Time, money, stigma: how technology can overcome these three obstacles to mental wellbeing

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Margot Radicati, founder of Skype therapy platform YourMind, explores how her journey with mental health led to the development of a technology solution that helps others with their own mental wellbeing.

My five years working as a management consultant taught me many things: to work with and manage a team, to successfully deliver projects on a tight deadline, to meet clients’ needs and expectations, and much more.

Most importantly, I learned about the importance of mental wellbeing in the workplace and the extent to which it can affect motivation, performance and overall atmosphere within a company.

Like many of my peers, my early twenties were characterised by long working hours, 'free' evenings and weekends spent constantly glancing at my Blackberry, a pressure to look like I was working hard even when I wasn’t and intense bi-yearly review processes.

As a result, I was constantly stressed. The lack of work-life balance combined with the pressure to perform meant that, even when I had time off, I found it hard to unwind and therefore never felt refreshed after a weekend or holiday.

The stress finally caught up with me and my morning commutes started to be plagued by anxiety attacks. Full carriages would make me hyperventilate, a train stuck between two stations would compel me to start to speak to a stranger next to me and plane journeys would require a full preparation of Spotify playlists and homeopathic relaxation cures.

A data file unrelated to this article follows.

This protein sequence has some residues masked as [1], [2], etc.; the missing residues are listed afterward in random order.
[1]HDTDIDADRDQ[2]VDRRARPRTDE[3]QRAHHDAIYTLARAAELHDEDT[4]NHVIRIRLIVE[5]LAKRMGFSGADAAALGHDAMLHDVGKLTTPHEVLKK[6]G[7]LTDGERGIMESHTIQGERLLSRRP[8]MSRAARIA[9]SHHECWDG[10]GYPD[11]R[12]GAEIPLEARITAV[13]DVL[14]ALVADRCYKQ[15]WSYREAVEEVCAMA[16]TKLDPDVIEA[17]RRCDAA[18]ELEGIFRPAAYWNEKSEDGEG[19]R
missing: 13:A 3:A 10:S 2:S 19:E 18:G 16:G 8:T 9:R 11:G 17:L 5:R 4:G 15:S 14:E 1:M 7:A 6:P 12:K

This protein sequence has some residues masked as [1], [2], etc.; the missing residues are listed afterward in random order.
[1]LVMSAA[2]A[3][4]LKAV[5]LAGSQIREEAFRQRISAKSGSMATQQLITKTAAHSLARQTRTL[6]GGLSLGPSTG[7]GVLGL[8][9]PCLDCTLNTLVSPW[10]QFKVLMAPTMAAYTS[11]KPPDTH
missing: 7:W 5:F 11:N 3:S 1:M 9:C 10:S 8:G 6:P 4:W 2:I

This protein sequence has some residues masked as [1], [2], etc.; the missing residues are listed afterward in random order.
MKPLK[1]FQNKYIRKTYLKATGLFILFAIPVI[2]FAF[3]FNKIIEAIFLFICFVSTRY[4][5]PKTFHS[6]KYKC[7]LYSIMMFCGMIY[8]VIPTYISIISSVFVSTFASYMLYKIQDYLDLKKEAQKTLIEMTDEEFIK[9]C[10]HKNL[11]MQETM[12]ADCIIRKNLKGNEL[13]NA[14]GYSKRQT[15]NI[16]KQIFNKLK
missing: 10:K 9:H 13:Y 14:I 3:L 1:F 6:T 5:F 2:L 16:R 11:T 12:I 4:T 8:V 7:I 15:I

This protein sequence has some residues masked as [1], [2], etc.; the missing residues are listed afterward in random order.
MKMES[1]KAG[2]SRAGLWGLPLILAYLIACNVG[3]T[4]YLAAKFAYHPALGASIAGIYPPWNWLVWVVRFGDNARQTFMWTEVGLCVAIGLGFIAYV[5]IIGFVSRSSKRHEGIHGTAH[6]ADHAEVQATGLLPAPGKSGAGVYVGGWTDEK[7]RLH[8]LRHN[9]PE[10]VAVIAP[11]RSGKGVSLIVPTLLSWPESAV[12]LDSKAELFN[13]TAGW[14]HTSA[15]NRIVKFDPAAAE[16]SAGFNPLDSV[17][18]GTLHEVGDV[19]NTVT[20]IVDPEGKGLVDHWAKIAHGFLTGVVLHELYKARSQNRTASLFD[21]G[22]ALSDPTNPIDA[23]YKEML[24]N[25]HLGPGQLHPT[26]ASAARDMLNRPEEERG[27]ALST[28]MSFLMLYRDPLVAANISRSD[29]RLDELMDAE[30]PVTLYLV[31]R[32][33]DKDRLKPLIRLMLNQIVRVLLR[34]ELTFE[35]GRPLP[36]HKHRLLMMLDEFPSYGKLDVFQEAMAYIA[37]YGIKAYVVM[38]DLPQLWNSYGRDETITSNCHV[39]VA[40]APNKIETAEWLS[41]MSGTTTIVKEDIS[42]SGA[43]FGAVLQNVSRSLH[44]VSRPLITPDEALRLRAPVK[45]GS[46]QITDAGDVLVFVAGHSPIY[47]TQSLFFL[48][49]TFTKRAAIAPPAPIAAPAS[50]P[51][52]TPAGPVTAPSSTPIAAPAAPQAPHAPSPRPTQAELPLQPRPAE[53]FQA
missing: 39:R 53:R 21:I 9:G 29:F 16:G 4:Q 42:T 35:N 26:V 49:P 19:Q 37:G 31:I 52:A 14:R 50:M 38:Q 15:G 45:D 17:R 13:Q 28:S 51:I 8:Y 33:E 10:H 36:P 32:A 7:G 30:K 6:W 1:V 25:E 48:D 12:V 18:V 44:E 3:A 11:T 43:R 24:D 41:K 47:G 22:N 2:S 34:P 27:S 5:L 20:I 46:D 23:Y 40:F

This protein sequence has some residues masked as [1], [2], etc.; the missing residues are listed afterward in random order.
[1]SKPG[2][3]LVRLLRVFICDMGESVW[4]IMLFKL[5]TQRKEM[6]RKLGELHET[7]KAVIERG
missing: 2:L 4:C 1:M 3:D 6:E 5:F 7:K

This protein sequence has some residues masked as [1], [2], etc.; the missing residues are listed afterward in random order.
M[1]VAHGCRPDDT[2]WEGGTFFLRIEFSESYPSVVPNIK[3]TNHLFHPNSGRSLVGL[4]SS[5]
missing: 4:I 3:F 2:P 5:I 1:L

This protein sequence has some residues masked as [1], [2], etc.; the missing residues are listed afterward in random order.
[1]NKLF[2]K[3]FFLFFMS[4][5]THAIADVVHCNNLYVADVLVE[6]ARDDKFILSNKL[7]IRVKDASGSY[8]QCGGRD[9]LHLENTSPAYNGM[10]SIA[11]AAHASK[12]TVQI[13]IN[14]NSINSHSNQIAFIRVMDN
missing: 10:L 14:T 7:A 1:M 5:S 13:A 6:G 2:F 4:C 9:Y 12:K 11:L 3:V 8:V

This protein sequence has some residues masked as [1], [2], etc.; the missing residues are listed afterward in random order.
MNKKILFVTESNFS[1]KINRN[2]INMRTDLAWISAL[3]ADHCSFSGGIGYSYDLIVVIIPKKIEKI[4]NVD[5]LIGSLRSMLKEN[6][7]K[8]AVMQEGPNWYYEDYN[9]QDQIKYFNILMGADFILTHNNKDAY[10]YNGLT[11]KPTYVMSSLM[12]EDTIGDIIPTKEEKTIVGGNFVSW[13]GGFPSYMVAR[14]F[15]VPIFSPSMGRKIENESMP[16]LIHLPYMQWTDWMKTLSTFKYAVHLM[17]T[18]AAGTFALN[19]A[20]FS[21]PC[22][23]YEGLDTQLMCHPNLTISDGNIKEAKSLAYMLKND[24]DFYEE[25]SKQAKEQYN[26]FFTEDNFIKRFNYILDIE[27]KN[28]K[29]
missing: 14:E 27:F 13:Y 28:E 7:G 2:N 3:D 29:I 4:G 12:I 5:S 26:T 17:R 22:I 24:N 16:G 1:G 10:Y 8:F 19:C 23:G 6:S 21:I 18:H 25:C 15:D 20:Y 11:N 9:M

Thankfully, I have always been tuned in to mental health thanks to my anxious nature and my psychologist mother, so when these feelings started, I knew what was going on and knew how and where to seek help.

Getting help

Taking the time to get help and look after myself was not easy given the nature of my job. Leaving early to see a therapist was not always possible and looking after myself was something that I did not feel was important enough to bring up at work.

Nevertheless, with some help the anxiety attacks slowly started to decrease and eventually disappeared.

Prioritising mental wellbeing will be economically beneficial for employers in the medium term.

Although I was lucky enough to have a moderately flexible job and understanding bosses, I knew well that others weren’t in the same situation. As I spoke to friends and colleagues, I realised that many around me were struggling with stress, anxiety and depression yet were ashamed to discuss it, did not know where to turn for help, and simply did not have the time or flexibility to look after themselves.

I decided to create YourMind, a platform on which users can speak to therapists over Skype, to help tackle the ever-increasing issue of mental health by overcoming three key obstacles that separate many of us from our mental wellbeing: time, money and stigma.

Overcoming practical obstacles: time and money

For most people, lack of time is one of the main obstacles to seeking help. In a world where our desk jobs prevent us from running basic errands like picking up our laundry, and where seeing a GP is a juggling act, how could anyone justify taking time out to look after their mental wellbeing? The time required to get to a therapy appointment alone is enough to dissuade most people from seeking help.